September 4, 2018

034 Hybrid Pythons

The News Niche has come again. This episode we talk about invasive python genetics (just what are they?) and new conservation tools, with a Species of the Bi-Week that features not one but two new cobras. FULL REFERENCE LIST AVAILABLE AT:


Main Paper References:

Gumbs, R., Gray, C. L., Wearn, O. R., & Owen, N. R. (2018). Tetrapods on the EDGE: Overcoming data limitations to identify phylogenetic conservation priorities. PloS one, 13(4), e0194680.

Hunter, M. E., Johnson, N. A., Smith, B. J., Davis, M. C., Butterfield, J. S., Snow, R. W., & Hart, K. M. (2018). Cytonuclear discordance in the Florida Everglades invasive Burmese python (Python bivittatus) population reveals possible hybridization with the Indian python (P. molurus). Ecology and Evolution.

Species of the Bi-Week: WÜSTER, W., Chirio, L., Trape, J. F., Ineich, I., Jackson, K., Greenbaum, E., ... & Hall, C. (2018). Integration of nuclear and mitochondrial gene sequences and morphology reveals unexpected diversity in the forest cobra (Naja melanoleuca) species complex in Central and West Africa (Serpentes: Elapidae). Zootaxa, 4455(1), 68-98.

Other mentioned papers:

Hart, K. M., Cherkiss, M. S., Smith, B. J., Mazzotti, F. J., Fujisaki, I., Snow, R. W., & Dorcas, M. E. (2015). Home range, habitat use, and movement patterns of non-native Burmese pythons in Everglades National Park, Florida, USA. Animal Biotelemetry, 3(1), 8.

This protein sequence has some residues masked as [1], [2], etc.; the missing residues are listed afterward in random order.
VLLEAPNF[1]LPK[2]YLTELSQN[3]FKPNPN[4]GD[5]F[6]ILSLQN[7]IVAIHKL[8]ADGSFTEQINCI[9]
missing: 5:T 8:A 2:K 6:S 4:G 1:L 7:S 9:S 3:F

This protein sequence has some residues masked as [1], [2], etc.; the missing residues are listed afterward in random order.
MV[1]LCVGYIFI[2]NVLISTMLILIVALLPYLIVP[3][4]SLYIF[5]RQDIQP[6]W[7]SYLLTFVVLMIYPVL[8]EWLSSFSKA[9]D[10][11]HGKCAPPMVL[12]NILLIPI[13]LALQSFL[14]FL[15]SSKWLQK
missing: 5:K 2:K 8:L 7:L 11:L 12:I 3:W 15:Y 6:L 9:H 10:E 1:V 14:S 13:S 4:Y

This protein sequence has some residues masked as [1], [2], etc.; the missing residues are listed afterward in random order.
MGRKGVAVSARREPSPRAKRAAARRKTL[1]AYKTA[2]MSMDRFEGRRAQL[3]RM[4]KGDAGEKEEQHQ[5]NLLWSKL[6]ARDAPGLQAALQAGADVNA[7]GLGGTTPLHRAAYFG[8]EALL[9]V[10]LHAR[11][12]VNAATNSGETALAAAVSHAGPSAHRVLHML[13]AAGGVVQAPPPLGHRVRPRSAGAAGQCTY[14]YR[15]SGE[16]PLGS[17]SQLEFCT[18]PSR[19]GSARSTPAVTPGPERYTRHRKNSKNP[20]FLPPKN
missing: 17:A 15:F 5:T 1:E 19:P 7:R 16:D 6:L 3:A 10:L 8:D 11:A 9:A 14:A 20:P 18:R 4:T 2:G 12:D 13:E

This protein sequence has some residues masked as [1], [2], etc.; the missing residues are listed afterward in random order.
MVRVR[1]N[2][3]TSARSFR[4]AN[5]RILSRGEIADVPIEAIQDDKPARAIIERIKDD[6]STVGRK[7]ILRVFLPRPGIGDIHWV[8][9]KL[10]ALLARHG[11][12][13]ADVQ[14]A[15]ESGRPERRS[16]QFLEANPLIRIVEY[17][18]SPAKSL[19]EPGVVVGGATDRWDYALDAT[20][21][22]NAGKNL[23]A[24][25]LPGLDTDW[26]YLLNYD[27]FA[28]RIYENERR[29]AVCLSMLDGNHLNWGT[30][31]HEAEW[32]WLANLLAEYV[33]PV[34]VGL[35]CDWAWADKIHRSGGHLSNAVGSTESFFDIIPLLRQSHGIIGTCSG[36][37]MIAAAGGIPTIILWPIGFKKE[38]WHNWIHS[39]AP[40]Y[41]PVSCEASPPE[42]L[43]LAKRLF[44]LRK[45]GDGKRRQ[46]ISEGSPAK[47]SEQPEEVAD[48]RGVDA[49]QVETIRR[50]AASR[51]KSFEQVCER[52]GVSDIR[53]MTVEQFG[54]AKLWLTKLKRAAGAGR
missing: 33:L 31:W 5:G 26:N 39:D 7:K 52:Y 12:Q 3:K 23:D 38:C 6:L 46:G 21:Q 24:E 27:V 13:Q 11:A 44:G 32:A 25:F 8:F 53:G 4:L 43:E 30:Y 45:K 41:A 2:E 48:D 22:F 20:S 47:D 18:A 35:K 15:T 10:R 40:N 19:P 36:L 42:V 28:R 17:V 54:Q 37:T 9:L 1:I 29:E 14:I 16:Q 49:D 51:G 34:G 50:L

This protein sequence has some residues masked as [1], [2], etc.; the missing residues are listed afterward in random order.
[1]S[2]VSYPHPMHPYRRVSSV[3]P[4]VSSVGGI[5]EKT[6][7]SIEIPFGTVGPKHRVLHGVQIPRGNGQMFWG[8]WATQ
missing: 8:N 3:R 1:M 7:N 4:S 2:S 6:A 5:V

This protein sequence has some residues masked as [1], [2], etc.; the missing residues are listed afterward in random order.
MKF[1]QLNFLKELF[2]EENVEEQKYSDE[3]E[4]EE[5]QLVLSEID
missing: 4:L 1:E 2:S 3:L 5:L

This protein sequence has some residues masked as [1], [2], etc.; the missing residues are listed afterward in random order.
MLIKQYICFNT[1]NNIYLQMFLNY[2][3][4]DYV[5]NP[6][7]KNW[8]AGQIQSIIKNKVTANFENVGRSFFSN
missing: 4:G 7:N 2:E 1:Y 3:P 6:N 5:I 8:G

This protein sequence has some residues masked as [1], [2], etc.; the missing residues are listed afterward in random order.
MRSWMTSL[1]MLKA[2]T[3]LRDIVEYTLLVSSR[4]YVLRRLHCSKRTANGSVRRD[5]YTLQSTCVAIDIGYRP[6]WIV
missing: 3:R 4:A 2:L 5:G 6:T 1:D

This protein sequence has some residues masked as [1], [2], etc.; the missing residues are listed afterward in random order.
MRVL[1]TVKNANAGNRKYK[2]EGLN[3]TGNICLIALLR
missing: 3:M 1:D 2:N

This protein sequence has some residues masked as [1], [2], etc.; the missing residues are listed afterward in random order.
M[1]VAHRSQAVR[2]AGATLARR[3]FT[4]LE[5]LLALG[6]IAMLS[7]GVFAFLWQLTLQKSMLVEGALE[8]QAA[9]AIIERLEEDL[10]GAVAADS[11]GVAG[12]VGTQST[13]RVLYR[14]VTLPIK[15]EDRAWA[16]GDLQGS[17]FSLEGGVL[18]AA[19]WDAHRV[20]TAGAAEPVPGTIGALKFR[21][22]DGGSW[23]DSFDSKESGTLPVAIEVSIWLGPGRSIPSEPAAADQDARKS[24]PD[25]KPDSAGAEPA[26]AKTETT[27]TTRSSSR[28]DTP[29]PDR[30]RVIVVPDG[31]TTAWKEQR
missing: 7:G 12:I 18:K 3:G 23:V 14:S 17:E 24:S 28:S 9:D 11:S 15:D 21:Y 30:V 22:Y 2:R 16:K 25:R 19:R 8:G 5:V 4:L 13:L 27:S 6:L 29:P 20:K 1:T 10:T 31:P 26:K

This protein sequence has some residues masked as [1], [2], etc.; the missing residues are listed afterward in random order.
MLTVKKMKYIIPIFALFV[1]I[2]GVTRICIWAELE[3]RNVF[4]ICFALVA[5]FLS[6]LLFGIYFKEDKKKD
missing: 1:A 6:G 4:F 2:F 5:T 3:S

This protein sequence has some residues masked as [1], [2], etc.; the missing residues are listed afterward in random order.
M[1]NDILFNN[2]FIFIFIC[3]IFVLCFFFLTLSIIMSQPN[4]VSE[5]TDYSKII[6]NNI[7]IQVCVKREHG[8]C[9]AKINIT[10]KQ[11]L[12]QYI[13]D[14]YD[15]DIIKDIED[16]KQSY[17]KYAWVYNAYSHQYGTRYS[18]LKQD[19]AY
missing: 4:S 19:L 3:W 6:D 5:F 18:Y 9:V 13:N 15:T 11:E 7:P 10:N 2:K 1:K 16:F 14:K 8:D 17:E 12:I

Hunter, M. E., Oyler-McCance, S. J., Dorazio, R. M., Fike, J. A., Smith, B. J., Hunter, C. T., ... & Hart, K. M. (2015). Environmental DNA (eDNA) sampling improves occurrence and detection estimates of invasive Burmese pythons. PloS one, 10(4), e0121655.

Hyslop, N. L., Meyers, J. M., Cooper, R. J., & Stevenson, D. J. (2014). Effects of body size and sex of Drymarchon couperi (eastern indigo snake) on habitat use, movements, and home range size in Georgia. The Journal of Wildlife Management, 78(1), 101-111.

Lynch, V. J., & Wagner, G. P. (2010). Did egg‐laying boas break Dollo's law? Phylogenetic evidence for reversal to oviparity in sand boas (Eryx: Boidae). Evolution: International Journal of Organic Evolution, 64(1), 207-216.

Pyron, R. A., & Burbrink, F. T. (2014). Early origin of viviparity and multiple reversions to oviparity in squamate reptiles. Ecology letters, 17(1), 13-21.

Shine, R. (2015). The evolution of oviparity in squamate reptiles: an adaptationist perspective. Journal of Experimental Zoology Part B: Molecular and Developmental Evolution, 324(6), 487-492.

Wang, Y., & Evans, S. E. (2011). A gravid lizard from the Cretaceous of China and the early history of squamate viviparity. Naturwissenschaften, 98(9), 739.

Zhu, F., Liu, Q., Che, J., Zhang, L., Chen, X., Yan, F., ... & Guo, P. (2016). Molecular phylogeography of white‐lipped tree viper (Trimeresurus; Viperidae). Zoologica Scripta, 45(3), 252-262.

Other links:

Captive and field Herpetology Issue 2:

A Naturalist’s Guide to the Dangerous Creatures of Australia:


Intro/outro – Treehouse by Ed Nelson

Other Music – The Passion HiFi,

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